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Reclamation prepares for another below average runoff on the Rio Grande

Media Contact: Pacifica Casares-Chehy, Albuquerque Area Office Public Affairs (505) 206-9200
For Release: Mar 6, 2024
Caballo Dam will release approximately 500 cfs at 8 a.m. and then go to 2,200 cfs no later than 11 a.m. on Friday morning, March 8, 2024. Caballo Dam will release approximately 500 cfs at 8 a.m. and then go to 2,200 cfs no later than 11 a.m. on Friday morning, March 8, 2024.

ALBUQUERQUE, N.M.  - Water managers are expecting a low spring runoff this year on the Rio Grande after issuing the Natural Resources Conservation Service’s (NRCS) February streamflow forecast for El Vado Reservoir inflow for March to July, which predicts inflow at only 46% of median.

While conditions can change dramatically and it is still too early to make reliable predictions, last year, March to July inflow to El Vado was 177% of median. Elephant Butte Reservoir is now 25% full compared to about 14% at this time in 2023.

With more water in storage in Elephant Butte, irrigation releases will begin earlier than they did in 2023. Elephant Butte Dam releases began on Feb. 15, while Caballo Dam releases will begin March 8 for farmers in southern New Mexico, west Texas, and Mexico.

“While we don’t yet know what runoff will look like, we will continue to work closely with the irrigation districts, states, municipalities, Pueblos and all other stakeholders to release water for multiple purposes where possible as this megadrought continues,” said Albuquerque Area Manager Jennifer Faler. “A successful irrigation season and river and ecosystem health are important to all of us, and we use every tool in our toolbox to get the most benefit from New Mexico’s variable water supply.”

The Bureau of Reclamation and U.S. Army Corps of Engineers are working on their annual operating plans for the Rio Grande and Pecos River. These plans give stakeholders and the public an idea of what river conditions, the irrigation season, and reservoir operations may look like this year. The plans will be presented virtually and in person on April 18.

At the end of February, snow water equivalent was 90% of median for the Rio Chama Basin, 84% of median for the Upper Rio Grande Basin, 113% for the Sangre de Cristos, and 121% for the Jemez. Based on these values, the NRCS streamflow forecast issued for the month of April predicts that the Rio Chama flow into El Vado Reservoir will be at 46% of its median, with an inflow of about 86,000 acre-feet of water.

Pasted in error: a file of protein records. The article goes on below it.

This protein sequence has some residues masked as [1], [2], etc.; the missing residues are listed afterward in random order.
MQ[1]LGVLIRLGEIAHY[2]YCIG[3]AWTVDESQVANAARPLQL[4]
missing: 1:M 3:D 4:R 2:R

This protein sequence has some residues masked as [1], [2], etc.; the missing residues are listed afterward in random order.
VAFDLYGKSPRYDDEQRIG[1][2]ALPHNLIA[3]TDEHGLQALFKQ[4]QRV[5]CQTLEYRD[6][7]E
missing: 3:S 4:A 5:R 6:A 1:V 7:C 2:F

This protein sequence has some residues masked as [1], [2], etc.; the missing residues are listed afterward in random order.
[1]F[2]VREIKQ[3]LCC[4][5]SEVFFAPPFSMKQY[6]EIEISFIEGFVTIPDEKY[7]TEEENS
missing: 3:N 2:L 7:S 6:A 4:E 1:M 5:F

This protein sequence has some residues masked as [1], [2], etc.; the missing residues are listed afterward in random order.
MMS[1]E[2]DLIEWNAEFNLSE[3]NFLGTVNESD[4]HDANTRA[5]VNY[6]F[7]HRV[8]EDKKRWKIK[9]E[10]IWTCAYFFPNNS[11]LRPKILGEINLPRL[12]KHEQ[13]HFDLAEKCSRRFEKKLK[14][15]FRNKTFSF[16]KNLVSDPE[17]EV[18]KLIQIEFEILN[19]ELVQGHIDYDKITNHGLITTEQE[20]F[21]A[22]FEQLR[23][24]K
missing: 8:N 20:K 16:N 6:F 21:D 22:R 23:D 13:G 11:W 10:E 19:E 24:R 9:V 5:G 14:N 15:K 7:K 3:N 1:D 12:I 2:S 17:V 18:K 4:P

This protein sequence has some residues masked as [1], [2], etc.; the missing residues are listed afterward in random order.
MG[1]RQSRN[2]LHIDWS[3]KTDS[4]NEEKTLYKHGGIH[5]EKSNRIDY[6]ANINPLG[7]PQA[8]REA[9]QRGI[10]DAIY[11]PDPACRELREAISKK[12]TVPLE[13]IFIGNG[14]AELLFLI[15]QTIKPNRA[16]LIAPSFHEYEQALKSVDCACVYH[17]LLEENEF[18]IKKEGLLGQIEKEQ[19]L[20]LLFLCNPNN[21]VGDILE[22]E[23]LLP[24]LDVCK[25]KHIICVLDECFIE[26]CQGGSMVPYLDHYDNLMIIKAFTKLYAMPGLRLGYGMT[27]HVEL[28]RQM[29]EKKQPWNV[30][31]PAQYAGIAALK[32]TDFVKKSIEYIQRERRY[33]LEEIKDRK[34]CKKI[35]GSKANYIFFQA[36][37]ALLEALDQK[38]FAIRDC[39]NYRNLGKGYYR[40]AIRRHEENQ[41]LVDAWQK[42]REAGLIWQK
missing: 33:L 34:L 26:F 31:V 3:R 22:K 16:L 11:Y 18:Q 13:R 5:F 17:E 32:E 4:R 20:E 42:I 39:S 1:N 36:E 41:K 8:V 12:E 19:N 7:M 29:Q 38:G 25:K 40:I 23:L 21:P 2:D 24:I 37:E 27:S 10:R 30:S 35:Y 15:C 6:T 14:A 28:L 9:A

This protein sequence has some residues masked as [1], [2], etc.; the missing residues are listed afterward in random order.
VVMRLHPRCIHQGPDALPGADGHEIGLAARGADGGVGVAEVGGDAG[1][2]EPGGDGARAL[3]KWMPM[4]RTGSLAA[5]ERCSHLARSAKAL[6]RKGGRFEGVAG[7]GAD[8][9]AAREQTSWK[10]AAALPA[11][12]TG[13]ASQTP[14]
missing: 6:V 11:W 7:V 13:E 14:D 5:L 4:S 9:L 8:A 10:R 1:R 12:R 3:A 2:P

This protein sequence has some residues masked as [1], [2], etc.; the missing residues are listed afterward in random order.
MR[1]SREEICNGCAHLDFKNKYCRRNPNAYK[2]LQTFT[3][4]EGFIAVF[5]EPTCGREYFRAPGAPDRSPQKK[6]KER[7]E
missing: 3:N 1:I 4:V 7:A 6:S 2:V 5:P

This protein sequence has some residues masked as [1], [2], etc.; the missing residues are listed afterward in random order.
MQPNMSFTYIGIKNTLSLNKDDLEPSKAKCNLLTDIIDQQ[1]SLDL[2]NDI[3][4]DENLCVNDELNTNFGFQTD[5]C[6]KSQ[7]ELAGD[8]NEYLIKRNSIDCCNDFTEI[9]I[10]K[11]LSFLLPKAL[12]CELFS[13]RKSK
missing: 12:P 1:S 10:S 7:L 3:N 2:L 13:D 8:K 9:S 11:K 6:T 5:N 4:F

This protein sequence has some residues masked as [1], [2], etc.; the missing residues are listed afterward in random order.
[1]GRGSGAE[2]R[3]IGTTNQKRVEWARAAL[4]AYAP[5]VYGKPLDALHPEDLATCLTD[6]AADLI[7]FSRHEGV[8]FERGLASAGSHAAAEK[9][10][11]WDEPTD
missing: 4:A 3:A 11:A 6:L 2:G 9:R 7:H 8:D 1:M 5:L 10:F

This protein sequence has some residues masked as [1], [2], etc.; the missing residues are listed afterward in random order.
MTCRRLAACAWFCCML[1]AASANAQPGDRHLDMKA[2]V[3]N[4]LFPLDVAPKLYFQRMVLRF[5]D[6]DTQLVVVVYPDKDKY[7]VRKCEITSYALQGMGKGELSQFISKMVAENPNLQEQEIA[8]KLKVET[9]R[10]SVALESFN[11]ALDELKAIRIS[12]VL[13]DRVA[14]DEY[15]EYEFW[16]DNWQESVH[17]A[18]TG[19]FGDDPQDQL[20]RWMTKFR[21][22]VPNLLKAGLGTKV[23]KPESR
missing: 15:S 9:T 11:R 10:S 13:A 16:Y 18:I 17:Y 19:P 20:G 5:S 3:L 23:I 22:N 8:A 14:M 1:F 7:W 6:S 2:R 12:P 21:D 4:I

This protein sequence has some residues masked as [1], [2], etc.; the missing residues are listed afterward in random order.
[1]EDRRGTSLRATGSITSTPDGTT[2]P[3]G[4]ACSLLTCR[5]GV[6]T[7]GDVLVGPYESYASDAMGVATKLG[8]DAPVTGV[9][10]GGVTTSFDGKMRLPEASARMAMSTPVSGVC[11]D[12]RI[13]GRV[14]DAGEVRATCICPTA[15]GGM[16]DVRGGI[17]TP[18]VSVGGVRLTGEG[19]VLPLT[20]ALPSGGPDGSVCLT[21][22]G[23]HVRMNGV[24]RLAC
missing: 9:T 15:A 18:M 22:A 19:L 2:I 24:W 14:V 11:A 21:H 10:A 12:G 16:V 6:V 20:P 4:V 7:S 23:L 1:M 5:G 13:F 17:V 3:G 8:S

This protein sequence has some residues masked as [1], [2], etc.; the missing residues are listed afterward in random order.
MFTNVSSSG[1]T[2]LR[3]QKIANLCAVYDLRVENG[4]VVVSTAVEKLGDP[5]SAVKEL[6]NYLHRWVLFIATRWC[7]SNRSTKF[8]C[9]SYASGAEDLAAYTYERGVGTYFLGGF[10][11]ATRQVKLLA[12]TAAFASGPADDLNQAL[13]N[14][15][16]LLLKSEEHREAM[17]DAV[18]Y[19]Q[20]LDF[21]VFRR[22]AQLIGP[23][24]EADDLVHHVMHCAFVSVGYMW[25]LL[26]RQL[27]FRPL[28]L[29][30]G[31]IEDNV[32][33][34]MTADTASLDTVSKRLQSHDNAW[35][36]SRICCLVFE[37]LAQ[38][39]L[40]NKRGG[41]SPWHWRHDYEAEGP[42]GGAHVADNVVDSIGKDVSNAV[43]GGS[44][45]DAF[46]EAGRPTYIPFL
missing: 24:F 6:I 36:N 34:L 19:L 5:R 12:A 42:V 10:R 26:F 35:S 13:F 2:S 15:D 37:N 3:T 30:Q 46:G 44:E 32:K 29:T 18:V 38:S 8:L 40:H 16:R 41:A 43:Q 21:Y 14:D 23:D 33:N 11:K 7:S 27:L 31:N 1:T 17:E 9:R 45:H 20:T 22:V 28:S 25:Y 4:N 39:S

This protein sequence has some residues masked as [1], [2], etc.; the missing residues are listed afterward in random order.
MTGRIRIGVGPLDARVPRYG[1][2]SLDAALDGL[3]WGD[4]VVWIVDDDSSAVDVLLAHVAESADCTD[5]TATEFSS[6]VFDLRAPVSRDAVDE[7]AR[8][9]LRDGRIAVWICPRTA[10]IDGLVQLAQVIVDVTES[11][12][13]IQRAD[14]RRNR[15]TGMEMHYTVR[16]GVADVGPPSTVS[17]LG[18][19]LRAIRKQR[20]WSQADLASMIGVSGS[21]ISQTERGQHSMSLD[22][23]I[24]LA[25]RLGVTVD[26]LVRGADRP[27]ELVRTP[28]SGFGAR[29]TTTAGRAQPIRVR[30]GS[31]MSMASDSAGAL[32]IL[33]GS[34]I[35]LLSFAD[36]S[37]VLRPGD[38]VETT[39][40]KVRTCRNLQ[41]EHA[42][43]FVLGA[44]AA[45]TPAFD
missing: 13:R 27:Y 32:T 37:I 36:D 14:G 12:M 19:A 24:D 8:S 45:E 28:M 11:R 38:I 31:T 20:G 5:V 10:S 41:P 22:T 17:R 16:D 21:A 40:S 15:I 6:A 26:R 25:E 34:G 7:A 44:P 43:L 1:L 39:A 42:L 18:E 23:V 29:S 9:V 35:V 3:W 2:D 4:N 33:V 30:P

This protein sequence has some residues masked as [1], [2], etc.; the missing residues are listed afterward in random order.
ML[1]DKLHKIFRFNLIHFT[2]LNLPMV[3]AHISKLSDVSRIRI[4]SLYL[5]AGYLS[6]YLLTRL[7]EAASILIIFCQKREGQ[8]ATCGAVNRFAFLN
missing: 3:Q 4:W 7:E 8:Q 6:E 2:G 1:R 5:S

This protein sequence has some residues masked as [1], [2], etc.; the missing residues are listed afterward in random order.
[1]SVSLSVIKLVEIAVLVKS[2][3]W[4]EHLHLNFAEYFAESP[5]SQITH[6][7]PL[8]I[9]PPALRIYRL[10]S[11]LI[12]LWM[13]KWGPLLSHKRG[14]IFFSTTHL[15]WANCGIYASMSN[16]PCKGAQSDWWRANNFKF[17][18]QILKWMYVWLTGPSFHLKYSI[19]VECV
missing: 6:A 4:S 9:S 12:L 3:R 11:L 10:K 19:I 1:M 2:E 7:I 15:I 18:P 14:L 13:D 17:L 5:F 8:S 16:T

Construction is ongoing at El Vado Dam and runoff storage is not currently available there. Reclamation will bypass native flows through El Vado and plans to time the release of San Juan-Chama Project water down the Rio Chama to meet water users’ calls for water and support weekend summer rafting flows.

Important Points:

  • The Middle Rio Grande Conservancy District began limited diversions with natural flow of the Rio Grande Feb. 26.
  • Despite close coordination with the Middle Rio Grande Conservancy District, the lack of reservoir storage while El Vado is under construction slightly increases the chance that the Albuquerque reach of the Rio Grande could experience some drying this summer along with sections of the river in the Isleta and San Acacia reaches.
    • Reclamation is coordinating with U.S. Fish and Wildlife Service to rescue fish from drying portions of the river and with working with partners to use the limited supply of water most effectively.
  • The Rio Grande Project’s usable storage is currently about 522,500 acre-feet and is expected to peak at about 550,000 acre-feet before declining as irrigation releases start.
    • Releases from Elephant Butte Reservoir began on Feb. 15 and releases from Caballo Reservoir will begin March 8.
    • The dry riverbed below Caballo Dam will take on water quickly. As such, it will be unpredictable, potentially debris-laden, and dangerous. The public is asked to exercise caution around the river channel as water levels will fluctuate throughout the rest of the irrigation season.
  • On the Pecos River, basin-wide snow water equivalent was 113% of median on Feb. 23, and the NRCS predicted 44,000 acre-feet of inflow to Santa Rosa Reservoir from March to July.
    • The Carlsbad Irrigation District has allocated 1.5 feet per acre and plan to start irrigating in mid- to late-March.

The Annual Operating Plan public meetings will be held virtually and in person Thursday, April 18. The presentation will be available on Reclamation’s website at Plans | Upper Colorado Basin | Bureau of Reclamation ( For more information, please contact Albuquerque Area Office Public Affairs, Pacifica Casares-Chehy at

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